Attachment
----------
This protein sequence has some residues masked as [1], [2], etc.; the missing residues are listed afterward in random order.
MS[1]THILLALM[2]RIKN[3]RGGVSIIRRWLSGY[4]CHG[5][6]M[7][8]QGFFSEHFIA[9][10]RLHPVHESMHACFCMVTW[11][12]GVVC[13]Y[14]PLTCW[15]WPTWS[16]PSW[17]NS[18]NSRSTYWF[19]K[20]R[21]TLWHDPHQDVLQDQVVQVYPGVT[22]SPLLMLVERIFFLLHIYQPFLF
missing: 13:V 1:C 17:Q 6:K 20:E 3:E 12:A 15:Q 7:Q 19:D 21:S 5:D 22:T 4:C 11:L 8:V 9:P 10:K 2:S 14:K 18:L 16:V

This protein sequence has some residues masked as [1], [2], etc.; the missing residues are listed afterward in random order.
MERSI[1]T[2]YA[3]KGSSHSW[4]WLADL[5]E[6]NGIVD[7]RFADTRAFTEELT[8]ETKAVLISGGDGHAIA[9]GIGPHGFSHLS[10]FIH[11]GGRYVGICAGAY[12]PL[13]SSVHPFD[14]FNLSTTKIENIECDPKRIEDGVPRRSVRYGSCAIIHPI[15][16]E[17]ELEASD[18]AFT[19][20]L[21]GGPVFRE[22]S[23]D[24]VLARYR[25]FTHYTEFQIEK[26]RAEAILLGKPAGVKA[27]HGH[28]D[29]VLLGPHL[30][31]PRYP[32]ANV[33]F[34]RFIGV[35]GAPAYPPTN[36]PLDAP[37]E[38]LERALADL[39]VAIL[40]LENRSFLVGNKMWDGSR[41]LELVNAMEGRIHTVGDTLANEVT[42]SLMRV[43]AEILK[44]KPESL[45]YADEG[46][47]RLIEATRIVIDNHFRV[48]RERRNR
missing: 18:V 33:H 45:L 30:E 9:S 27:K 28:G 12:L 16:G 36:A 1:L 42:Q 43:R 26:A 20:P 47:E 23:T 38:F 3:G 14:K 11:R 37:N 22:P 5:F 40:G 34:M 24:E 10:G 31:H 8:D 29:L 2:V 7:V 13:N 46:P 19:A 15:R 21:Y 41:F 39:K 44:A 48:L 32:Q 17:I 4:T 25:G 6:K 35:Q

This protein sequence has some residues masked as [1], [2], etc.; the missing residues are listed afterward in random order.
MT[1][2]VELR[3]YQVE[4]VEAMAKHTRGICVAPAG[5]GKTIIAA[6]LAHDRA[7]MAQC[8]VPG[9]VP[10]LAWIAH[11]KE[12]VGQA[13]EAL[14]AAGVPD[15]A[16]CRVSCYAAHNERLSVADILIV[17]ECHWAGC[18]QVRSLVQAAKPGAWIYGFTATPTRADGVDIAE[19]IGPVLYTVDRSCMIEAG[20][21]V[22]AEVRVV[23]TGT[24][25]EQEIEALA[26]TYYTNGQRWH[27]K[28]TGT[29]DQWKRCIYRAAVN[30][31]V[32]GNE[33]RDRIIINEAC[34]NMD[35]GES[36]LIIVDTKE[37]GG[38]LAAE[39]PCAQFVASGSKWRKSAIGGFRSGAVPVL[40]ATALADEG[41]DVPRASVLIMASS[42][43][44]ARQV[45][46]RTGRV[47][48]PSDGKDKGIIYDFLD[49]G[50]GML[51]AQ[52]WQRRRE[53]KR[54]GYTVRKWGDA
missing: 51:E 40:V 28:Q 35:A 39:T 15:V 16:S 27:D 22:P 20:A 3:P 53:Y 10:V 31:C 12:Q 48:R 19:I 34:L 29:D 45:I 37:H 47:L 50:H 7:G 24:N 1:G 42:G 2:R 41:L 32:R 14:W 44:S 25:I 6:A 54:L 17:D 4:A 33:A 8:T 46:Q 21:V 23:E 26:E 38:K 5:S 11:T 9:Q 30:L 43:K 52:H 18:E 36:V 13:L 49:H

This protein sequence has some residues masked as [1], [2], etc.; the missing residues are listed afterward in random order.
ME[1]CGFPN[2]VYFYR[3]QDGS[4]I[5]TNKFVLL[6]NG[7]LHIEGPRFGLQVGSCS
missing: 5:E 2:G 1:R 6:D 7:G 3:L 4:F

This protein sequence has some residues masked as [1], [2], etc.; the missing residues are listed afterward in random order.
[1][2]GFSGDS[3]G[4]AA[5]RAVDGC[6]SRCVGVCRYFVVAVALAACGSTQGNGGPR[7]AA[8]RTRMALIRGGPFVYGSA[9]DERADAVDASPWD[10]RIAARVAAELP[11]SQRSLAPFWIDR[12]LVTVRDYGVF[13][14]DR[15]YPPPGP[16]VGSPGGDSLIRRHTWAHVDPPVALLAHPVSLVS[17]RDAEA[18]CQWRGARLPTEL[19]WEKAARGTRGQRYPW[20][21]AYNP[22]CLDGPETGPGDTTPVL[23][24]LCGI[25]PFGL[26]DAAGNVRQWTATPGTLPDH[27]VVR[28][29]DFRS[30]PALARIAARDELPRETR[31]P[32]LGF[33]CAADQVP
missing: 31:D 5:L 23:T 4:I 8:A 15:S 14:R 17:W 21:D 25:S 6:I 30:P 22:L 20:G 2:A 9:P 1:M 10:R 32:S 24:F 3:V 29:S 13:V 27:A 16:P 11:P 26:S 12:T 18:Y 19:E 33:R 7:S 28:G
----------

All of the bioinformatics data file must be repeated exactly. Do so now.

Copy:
This protein sequence has some residues masked as [1], [2], etc.; the missing residues are listed afterward in random order.
MS[1]THILLALM[2]RIKN[3]RGGVSIIRRWLSGY[4]CHG[5][6]M[7][8]QGFFSEHFIA[9][10]RLHPVHESMHACFCMVTW[11][12]GVVC[13]Y[14]PLTCW[15]WPTWS[16]PSW[17]NS[18]NSRSTYWF[19]K[20]R[21]TLWHDPHQDVLQDQVVQVYPGVT[22]SPLLMLVERIFFLLHIYQPFLF
missing: 13:V 1:C 17:Q 6:K 20:E 3:E 12:A 15:Q 7:Q 19:D 21:S 5:D 22:T 4:C 11:L 8:V 9:P 10:K 2:S 14:K 18:L 16:V

This protein sequence has some residues masked as [1], [2], etc.; the missing residues are listed afterward in random order.
MERSI[1]T[2]YA[3]KGSSHSW[4]WLADL[5]E[6]NGIVD[7]RFADTRAFTEELT[8]ETKAVLISGGDGHAIA[9]GIGPHGFSHLS[10]FIH[11]GGRYVGICAGAY[12]PL[13]SSVHPFD[14]FNLSTTKIENIECDPKRIEDGVPRRSVRYGSCAIIHPI[15][16]E[17]ELEASD[18]AFT[19][20]L[21]GGPVFRE[22]S[23]D[24]VLARYR[25]FTHYTEFQIEK[26]RAEAILLGKPAGVKA[27]HGH[28]D[29]VLLGPHL[30][31]PRYP[32]ANV[33]F[34]RFIGV[35]GAPAYPPTN[36]PLDAP[37]E[38]LERALADL[39]VAIL[40]LENRSFLVGNKMWDGSR[41]LELVNAMEGRIHTVGDTLANEVT[42]SLMRV[43]AEILK[44]KPESL[45]YADEG[46][47]RLIEATRIVIDNHFRV[48]RERRNR
missing: 18:V 33:H 45:L 30:E 9:S 27:K 28:G 12:L 16:G 36:A 1:L 42:Q 43:R 26:A 20:P 47:E 23:T 38:F 3:G 14:K 11:R 37:N 22:P 5:F 40:G 34:M 24:E 10:G 31:H 8:D 29:L 2:V 7:V 13:N 46:P 19:A 15:R 21:Y 41:F 39:K 44:A 48:L 32:Q 17:I 4:T 25:G 6:K 35:Q

This protein sequence has some residues masked as [1], [2], etc.; the missing residues are listed afterward in random order.
MT[1][2]VELR[3]YQVE[4]VEAMAKHTRGICVAPAG[5]GKTIIAA[6]LAHDRA[7]MAQC[8]VPG[9]VP[10]LAWIAH[11]KE[12]VGQA[13]EAL[14]AAGVPD[15]A[16]CRVSCYAAHNERLSVADILIV[17]ECHWAGC[18]QVRSLVQAAKPGAWIYGFTATPTRADGVDIAE[19]IGPVLYTVDRSCMIEAG[20][21]V[22]AEVRVV[23]TGT[24][25]EQEIEALA[26]TYYTNGQRWH[27]K[28]TGT[29]DQWKRCIYRAAVN[30][31]V[32]GNE[33]RDRIIINEAC[34]NMD[35]GES[36]LIIVDTKE[37]GG[38]LAAE[39]PCAQFVASGSKWRKSAIGGFRSGAVPVL[40]ATALADEG[41]DVPRASVLIMASS[42][43][44]ARQV[45][46]RTGRV[47][48]PSDGKDKGIIYDFLD[49]G[50]GML[51]AQ[52]WQRRRE[53]KR[54]GYTVRKWGDA
missing: 51:E 40:V 28:Q 35:A 39:T 15:V 16:S 27:D 22:P 20:A 3:P 53:Y 10:V 31:C 12:Q 48:R 19:I 34:L 29:D 45:I 37:H 47:L 50:H 7:G 24:N 1:G 42:G 2:R 41:L 32:R 14:W 44:S 25:I 6:A 54:L 17:D 4:A 33:A 8:T 46:Q 21:V 23:E 26:E 38:K 5:S 11:T 9:Q 30:L 43:K 52:H 18:E 36:V 13:L 49:H

This protein sequence has some residues masked as [1], [2], etc.; the missing residues are listed afterward in random order.
ME[1]CGFPN[2]VYFYR[3]QDGS[4]I[5]TNKFVLL[6]NG[7]LHIEGPRFGLQVGSCS
missing: 5:E 2:G 1:R 6:D 7:G 3:L 4:F

This protein sequence has some residues masked as [1], [2], etc.; the missing residues are listed afterward in random order.
[1][2]GFSGDS[3]G[4]AA[5]RAVDGC[6]SRCVGVCRYFVVAVALAACGSTQGNGGPR[7]AA[8]RTRMALIRGGPFVYGSA[9]DERADAVDASPWD[10]RIAARVAAELP[11]SQRSLAPFWIDR[12]LVTVRDYGVF[13][14]DR[15]YPPPGP[16]VGSPGGDSLIRRHTWAHVDPPVALLAHPVSLVS[17]RDAEA[18]CQWRGARLPTEL[19]WEKAARGTRGQRYPW[20][21]AYNP[22]CLDGPETGPGDTTPVL[23][24]LCGI[25]PFGL[26]DAAGNVRQWTATPGTLPDH[27]VVR[28][29]DFRS[30]PALARIAARDELPRETR[31]P[32]LGF[33]CAADQVP
missing: 31:D 5:L 23:T 4:I 8:A 15:S 14:R 17:W 21:D 25:S 6:I 30:P 22:L 20:G 2:A 9:P 1:M 10:R 32:S 24:F 3:V 29:S 13:V 27:A 16:P 11:P 26:S 12:T 18:Y 19:E 33:R 7:S 28:G